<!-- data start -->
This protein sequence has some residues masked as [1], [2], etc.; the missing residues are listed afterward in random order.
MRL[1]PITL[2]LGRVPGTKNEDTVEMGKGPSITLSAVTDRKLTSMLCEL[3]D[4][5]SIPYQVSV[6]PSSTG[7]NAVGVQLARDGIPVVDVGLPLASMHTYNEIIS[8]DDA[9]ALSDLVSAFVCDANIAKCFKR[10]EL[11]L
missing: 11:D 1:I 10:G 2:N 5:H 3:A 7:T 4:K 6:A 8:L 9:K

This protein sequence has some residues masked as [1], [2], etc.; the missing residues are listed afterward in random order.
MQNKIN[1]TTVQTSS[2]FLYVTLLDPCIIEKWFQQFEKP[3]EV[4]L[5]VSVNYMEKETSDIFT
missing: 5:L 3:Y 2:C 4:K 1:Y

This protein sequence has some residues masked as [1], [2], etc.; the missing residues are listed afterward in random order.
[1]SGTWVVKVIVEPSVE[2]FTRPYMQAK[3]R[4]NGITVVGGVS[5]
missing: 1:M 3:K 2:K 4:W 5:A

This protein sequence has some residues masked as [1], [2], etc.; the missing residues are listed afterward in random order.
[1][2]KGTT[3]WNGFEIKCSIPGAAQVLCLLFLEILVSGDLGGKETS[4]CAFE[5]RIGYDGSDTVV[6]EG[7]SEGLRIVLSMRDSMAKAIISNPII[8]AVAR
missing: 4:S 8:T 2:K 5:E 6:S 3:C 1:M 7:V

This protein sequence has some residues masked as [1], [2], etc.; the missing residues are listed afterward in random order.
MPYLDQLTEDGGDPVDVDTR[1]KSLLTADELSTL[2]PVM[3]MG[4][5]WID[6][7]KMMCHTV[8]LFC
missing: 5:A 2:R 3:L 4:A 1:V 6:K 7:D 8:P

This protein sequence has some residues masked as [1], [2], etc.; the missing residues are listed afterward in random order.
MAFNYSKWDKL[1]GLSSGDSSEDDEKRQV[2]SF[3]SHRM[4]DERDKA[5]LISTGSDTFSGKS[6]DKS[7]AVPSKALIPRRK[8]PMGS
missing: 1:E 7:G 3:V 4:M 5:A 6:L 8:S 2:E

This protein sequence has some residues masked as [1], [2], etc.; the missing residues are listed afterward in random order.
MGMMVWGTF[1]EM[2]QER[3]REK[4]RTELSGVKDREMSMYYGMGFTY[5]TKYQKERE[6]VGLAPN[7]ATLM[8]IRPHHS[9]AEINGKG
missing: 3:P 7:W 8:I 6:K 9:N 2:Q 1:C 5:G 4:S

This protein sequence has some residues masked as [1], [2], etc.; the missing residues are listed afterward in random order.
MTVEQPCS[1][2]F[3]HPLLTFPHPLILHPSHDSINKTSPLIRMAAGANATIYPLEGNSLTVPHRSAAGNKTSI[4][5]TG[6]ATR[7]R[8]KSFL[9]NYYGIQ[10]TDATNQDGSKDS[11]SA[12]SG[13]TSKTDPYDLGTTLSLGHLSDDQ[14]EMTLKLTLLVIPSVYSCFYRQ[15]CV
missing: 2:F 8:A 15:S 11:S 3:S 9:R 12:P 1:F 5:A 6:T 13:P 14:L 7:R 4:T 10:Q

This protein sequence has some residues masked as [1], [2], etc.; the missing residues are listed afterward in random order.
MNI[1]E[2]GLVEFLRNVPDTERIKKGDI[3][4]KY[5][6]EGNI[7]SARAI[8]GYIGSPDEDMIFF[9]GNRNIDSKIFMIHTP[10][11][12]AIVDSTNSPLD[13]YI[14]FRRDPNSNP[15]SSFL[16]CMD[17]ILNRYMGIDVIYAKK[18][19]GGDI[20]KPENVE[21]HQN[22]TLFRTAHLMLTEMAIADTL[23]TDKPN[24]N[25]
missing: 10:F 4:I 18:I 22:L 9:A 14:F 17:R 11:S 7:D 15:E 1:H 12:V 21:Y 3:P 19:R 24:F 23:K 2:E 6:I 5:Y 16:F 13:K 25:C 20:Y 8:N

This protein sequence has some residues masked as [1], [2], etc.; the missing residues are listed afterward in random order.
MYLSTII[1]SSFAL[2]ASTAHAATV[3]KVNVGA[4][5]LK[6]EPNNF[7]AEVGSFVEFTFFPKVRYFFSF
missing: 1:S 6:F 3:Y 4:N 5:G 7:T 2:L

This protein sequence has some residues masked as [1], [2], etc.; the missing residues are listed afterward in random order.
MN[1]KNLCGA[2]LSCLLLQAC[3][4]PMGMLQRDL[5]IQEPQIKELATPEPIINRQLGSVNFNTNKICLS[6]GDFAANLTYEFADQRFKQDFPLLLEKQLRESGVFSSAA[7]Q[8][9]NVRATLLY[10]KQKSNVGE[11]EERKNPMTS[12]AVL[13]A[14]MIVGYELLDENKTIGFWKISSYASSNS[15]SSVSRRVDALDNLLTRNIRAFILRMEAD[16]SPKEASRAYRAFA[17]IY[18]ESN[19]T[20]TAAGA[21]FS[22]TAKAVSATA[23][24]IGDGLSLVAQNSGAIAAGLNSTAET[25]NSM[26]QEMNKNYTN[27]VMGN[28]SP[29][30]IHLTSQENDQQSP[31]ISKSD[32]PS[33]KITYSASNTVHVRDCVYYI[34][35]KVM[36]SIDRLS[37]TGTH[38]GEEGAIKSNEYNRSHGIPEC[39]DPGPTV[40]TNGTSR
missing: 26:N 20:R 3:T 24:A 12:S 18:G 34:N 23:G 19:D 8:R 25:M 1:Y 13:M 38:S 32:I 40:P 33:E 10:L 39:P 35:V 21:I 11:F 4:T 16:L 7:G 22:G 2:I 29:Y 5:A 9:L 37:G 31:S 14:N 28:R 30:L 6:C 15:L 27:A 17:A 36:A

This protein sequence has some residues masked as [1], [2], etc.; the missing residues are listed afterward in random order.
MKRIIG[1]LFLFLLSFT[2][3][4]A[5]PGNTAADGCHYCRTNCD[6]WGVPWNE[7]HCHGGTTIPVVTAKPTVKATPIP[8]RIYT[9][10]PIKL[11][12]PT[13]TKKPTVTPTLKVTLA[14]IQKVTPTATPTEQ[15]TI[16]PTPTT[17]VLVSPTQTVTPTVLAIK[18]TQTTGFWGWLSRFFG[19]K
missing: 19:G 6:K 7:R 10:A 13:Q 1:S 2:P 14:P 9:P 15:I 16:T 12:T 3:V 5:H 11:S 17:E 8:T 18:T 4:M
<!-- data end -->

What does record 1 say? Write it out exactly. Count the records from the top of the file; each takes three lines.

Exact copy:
This protein sequence has some residues masked as [1], [2], etc.; the missing residues are listed afterward in random order.
MRL[1]PITL[2]LGRVPGTKNEDTVEMGKGPSITLSAVTDRKLTSMLCEL[3]D[4][5]SIPYQVSV[6]PSSTG[7]NAVGVQLARDGIPVVDVGLPLASMHTYNEIIS[8]DDA[9]ALSDLVSAFVCDANIAKCFKR[10]EL[11]L
missing: 11:D 1:I 10:G 2:N 5:H 3:A 7:T 4:K 6:A 8:L 9:K